England is gearing up to offer its first doses of the Moderna jab, the third Covid-19 vaccine introduced as part of the national deployment of vaccines.
On Tuesday, vaccination will be available at 21 sites, including the Madejski Stadium in Reading and the Sheffield Arena. It will offer an alternative to the Oxford-AstraZeneca vaccine for under-30s, after concerns about a possible link to very rare blood clots. The Pfizer jab has already also been available.
England follows Wales and Scotland, which began using the Moderna vaccine last week. The Vaccines Taskforce has secured 17m doses of the Moderna vaccine for the UK.
It comes as all over-45 year-olds are being invited to receive a coronavirus vaccine.
Prof Stephen Powis, the medical director of NHS England, said having the Moderna vaccine marked another “milestone” in the national programme, and was another jab in our “armoury”.
He said more sites would offer the Moderna vaccine as additional supplies arrive, urging people to get vaccinated when they are invited, as it is “our hope at the end of a year like no other”.
All over-50s and high-risk groups in the UK have been offered a coronavirus vaccine before the mid-April deadline set by the government, allowing the second phase of the rollout to younger cohorts to begin.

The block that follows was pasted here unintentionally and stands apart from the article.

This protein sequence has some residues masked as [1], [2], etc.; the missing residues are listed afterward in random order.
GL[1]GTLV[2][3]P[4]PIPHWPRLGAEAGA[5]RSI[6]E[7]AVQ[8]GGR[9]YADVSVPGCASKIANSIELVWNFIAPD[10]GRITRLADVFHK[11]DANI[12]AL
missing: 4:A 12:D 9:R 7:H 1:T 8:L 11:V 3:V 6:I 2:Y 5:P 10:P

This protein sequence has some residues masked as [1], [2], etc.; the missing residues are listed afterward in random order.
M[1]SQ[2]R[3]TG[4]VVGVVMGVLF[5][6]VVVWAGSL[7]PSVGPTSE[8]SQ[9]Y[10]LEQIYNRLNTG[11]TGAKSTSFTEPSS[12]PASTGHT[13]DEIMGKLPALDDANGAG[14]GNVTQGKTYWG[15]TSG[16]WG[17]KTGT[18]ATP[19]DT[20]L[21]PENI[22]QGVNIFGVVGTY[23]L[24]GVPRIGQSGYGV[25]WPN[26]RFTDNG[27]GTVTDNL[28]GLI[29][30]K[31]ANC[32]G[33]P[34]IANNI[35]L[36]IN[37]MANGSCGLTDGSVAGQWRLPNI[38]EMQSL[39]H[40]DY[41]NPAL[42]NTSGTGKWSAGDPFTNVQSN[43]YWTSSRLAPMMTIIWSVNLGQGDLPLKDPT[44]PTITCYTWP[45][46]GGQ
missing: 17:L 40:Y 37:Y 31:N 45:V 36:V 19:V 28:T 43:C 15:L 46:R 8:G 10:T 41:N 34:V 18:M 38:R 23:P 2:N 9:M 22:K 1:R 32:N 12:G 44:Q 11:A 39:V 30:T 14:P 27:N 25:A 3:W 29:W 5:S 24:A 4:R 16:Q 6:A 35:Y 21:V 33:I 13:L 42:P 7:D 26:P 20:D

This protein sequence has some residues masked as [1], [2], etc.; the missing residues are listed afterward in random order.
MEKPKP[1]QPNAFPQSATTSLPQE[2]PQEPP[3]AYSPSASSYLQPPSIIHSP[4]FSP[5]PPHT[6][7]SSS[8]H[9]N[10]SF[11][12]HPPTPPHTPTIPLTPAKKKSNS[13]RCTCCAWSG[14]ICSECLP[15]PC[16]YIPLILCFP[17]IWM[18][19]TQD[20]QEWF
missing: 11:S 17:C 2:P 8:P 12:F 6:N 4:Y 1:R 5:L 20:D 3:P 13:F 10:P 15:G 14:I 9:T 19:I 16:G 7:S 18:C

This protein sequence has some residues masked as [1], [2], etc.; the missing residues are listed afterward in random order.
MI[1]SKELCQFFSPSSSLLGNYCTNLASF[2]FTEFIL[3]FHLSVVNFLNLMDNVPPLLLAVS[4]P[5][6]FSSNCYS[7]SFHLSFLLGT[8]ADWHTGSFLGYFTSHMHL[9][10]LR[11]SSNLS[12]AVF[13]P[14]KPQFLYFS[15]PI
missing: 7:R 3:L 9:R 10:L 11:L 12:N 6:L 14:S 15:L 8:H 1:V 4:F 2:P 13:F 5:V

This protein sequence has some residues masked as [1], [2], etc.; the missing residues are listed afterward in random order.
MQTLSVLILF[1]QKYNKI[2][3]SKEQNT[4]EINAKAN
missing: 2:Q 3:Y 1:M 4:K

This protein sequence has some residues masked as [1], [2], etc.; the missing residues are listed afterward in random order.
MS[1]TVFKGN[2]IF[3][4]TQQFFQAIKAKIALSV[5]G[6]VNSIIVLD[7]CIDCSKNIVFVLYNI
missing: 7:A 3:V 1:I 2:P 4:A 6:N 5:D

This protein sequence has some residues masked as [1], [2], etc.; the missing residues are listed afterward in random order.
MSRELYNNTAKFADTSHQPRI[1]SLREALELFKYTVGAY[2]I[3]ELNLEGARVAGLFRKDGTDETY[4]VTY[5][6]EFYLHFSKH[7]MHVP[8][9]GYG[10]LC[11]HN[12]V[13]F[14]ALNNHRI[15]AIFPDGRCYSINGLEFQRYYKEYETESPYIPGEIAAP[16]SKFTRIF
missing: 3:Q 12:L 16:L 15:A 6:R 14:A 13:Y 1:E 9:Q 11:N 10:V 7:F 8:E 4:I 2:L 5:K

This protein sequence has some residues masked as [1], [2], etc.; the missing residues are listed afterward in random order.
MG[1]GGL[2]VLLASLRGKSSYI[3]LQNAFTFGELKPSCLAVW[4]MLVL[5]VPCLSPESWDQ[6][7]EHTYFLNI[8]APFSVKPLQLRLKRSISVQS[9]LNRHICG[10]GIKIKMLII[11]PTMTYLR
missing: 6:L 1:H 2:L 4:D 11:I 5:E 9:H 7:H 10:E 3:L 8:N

Boris Johnson hailed the passing of “another hugely significant milestone”.
However, the turning point comes amid fears of a slowdown in supply of vaccines and possible fall in confidence after a change in advice on who could get the Oxford/AstraZeneca jab.
With more than 32 million people having had a first dose and 7.6 million of those having received their second, the prime minister said “many thousands of lives” had been saved.
Public Health England released operational details about the Moderna jab on Monday, including information on the dose, the interval between first and second jab, the storage temperature and whether people who receive the jab would need to be monitored afterwards.
The vaccine needs to be stored at a temperature of -25C to -15C and once thawed can be stored at 2C to 8C for up to 30 days. The minimum interval between first and second dose of the Moderna vaccine is 28 days. Patients who receive the Moderna jab will need to wait at the vaccination centre and be observed for a period of 15 minutes after they receive the vaccine.
On Monday evening, and earlier than expected, Johnson announced the target had been reached. The Joint Committee on Vaccination and Immunisation – the body advising on which groups should be prioritised for a jab – are to publish their final advice later this week on who should be next in line.
Johnson suggested the current plan would continue, meaning people in their late 40s will be offered a vaccine next. The JCVI’s interim plan published earlier in the year said the rollout should continue down the age groups, with over-18s offered it last.
Sir Simon Stevens, the chief executive of the NHS in England, said: “Vaccinating 19 out of 20 people aged 50 and over is an incredible milestone. Thanks to our NHS nurses, doctors, pharmacists, operational managers and thousands of other staff and volunteers, the NHS Covid vaccination programme is without a doubt the most successful in our history.”